In short, the screenplay is a mess, and it feels as though the cinemanarrative dissonance so prevalent throughout the film arose because all the other creative departments were trying desperately to compensate. Consider, for instance, the way the editing tries and fails to invigorate the narrative structure. For whatever reason, someone behind the scenes decided that “Mary Queen of Scots” ought to be modeled after a Christopher Nolan film, complete with non-linear sleights of hand and an austere atmosphere. In particular, the film tries hard to imitate Nolan’s characteristic parallel editing. While Nolan has the capacity to blend multiple scenes seamlessly, fluidly highlighting the parallels between the different strands, “Mary Queen of Scots” jolts around unevenly like a drunk because Willimon’s screenplay isn’t well suited to parallel editing. Like I said, it comes across like a stage play, such to the extent that you can practically feel when the lights are meant to go down so the stage hands can reset for the next scene. Trying to turn that into a Nolan film is nigh impossible because the scenes don’t lend themselves well to being chopped into little pieces and woven together with other scenes. As a result, the viewers aren’t so much blown away by the ingenuity of the ham-handed parallels that the film is trying to establish between Mary and Elizabeth. Rather, they’re distracted by a smattering of truly odd editing choices.
I’ve only begun to scratch the surface here. Sadly, I think a full autopsy of the film could productively reveal how much could have gone right and why it didn’t. Nevertheless, there’s one last example of cinemanarrative dissonance I’d like to discuss, and it pertains to the casting. To be clear, the main cast is perfectly adequate. Saoirse Ronan and Margot Robbie portraying Mary Queen of Scots and Queen Elizabeth, respectively, might be hoping for Oscar nominations, but thankfully their performances aren’t desperately showy in the way Oscar bait performance can often be. Their casting isn’t really the issue, at least not directly.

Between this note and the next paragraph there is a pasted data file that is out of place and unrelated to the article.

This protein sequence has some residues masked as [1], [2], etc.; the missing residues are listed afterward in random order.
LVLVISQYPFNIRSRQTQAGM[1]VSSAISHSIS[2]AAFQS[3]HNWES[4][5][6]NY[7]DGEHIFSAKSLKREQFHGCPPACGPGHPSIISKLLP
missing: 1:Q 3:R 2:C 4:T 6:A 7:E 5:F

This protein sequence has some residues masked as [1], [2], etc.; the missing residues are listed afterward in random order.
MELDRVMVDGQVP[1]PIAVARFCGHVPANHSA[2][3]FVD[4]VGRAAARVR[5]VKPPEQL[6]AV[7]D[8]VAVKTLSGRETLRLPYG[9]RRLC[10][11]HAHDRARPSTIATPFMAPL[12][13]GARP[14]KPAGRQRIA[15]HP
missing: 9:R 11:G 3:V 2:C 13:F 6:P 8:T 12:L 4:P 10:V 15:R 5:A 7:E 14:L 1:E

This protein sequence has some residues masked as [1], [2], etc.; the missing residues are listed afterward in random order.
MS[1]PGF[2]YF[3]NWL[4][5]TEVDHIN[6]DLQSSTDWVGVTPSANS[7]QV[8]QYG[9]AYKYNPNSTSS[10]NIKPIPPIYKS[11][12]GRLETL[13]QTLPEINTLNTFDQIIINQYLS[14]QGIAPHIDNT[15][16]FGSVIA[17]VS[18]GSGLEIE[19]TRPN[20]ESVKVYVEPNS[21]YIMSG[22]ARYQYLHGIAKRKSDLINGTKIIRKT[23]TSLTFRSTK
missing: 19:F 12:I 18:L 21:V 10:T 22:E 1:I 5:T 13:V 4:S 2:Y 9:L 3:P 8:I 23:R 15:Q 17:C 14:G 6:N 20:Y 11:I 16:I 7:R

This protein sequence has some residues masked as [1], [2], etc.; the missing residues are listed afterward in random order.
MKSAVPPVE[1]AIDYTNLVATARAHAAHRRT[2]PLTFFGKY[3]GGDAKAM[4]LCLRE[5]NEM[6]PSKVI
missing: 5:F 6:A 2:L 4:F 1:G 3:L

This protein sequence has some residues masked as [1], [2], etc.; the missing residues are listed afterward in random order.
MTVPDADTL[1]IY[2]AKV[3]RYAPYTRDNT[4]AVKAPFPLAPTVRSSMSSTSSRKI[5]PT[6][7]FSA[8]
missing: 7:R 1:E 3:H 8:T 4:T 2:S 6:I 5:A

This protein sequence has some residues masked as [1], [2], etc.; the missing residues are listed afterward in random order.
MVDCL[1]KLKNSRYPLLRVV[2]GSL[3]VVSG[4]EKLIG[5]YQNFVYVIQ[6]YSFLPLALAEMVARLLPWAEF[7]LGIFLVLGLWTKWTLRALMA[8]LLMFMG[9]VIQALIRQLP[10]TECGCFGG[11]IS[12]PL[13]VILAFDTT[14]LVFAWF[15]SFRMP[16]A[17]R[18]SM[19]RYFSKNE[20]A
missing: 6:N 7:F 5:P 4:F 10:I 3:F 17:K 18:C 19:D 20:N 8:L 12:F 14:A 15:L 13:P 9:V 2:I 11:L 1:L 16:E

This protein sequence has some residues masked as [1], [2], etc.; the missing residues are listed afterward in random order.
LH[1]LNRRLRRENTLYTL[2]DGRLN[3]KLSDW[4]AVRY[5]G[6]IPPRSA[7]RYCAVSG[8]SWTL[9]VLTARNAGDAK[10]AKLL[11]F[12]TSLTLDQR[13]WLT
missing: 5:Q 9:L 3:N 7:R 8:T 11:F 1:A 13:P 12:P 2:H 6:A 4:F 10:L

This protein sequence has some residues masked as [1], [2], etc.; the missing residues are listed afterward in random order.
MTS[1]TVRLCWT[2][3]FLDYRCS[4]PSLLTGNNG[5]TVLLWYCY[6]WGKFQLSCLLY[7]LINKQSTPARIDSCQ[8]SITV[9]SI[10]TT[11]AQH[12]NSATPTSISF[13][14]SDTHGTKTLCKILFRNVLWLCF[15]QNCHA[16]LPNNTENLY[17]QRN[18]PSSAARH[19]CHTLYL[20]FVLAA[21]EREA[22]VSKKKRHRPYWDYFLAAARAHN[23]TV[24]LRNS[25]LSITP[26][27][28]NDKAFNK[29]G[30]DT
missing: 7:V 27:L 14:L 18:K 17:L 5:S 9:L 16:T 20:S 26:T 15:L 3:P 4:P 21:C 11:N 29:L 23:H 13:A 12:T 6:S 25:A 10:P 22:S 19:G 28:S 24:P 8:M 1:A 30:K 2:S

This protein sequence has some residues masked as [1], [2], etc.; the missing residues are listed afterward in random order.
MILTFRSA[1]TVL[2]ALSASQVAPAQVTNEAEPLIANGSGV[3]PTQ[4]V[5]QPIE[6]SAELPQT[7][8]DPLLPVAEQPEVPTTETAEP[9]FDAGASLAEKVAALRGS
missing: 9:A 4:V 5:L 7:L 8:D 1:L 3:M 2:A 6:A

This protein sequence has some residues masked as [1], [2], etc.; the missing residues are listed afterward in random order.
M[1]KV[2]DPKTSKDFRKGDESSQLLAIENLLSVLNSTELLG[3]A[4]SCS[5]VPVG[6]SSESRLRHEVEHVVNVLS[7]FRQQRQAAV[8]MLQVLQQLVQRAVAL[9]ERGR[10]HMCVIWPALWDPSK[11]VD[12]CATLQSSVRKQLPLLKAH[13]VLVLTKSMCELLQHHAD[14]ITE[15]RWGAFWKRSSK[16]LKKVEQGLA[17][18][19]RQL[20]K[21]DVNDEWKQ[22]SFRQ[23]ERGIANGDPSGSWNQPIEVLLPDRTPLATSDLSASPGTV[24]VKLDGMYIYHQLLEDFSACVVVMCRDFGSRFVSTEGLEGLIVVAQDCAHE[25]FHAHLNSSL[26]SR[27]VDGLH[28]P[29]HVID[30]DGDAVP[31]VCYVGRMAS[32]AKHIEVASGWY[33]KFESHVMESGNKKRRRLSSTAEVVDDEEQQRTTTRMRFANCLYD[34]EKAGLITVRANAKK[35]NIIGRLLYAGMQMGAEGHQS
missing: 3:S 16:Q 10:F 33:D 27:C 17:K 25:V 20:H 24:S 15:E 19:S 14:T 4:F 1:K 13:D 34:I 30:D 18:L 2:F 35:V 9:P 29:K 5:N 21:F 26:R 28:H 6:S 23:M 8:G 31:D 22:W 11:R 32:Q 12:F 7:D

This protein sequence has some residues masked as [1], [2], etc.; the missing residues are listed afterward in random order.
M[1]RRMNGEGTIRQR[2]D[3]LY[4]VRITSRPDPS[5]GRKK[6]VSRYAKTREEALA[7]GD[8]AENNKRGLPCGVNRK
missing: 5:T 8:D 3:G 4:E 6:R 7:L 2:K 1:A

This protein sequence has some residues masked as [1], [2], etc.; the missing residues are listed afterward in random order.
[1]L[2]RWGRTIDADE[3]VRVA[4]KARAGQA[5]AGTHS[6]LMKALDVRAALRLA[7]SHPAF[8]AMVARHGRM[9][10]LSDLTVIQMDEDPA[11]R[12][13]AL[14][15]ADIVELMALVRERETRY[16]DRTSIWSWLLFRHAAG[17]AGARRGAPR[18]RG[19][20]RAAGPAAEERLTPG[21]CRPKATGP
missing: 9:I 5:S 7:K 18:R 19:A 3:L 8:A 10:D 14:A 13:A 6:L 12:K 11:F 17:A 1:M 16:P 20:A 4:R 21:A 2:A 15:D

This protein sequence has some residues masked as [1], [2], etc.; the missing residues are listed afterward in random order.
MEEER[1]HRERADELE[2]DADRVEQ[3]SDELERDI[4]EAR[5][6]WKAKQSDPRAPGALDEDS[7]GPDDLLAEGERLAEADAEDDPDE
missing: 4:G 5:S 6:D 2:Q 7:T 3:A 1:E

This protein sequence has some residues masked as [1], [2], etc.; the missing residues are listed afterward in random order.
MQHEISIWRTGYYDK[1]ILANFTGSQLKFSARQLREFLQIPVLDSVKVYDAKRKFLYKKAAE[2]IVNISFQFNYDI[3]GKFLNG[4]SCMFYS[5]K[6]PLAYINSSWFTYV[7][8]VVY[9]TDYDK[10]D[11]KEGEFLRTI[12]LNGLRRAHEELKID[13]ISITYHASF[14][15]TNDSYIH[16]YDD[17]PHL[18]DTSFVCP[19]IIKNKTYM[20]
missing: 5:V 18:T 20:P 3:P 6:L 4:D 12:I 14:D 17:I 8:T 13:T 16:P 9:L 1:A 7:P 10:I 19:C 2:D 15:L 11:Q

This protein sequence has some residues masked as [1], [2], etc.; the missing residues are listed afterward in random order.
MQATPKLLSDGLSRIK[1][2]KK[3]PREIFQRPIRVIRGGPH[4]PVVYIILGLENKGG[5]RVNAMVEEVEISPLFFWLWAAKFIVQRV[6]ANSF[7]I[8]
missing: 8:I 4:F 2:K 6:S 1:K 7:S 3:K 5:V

Throughout the film, historical figures who would have been unquestionably white are played by actors of color. This isn’t a problem. In fact, it’s conceptually excellent. It feels as though someone watched “Hamilton” and rightly realized that “historical accuracy” is frequently ludicrous code for “the actors all have to be white, which conveniently allows us to dodge criticism when people complain about the lack of diversity in our production.” The problem with “Mary Queen of Scots,” however, is that every other aspect of the film screams “historical accuracy.” The costumes, props and sets all suggest the goal of historical accuracy. And each of those departments does good work in their own right. But their work is deeply at odds with the casting department’s laudable decisions to find non-white actors precisely because the film is so timid about that decision. While watching the film, one should be thinking, “Wow, I’m really glad they cast non-white actors in these roles and I hope future historical dramas follow suit.” But because the film never stylistically commits, one is really left thinking, “Huh, is there something about Scottish history that I don’t know? Was this intentional? And if so, why did they only cast the minor characters with the occasional actor of color, and not the leads?” At least casting non-white actors as Mary or Elizabeth or, here’s a crazy idea, both! would have planted a firm, irrefutable flag in the ground. I dwell on this problem because it is so emblematic of the entire film; good ideas get buried beneath a disjointed execution that was doomed from the start by a bad screenplay and a lack of unifying vision.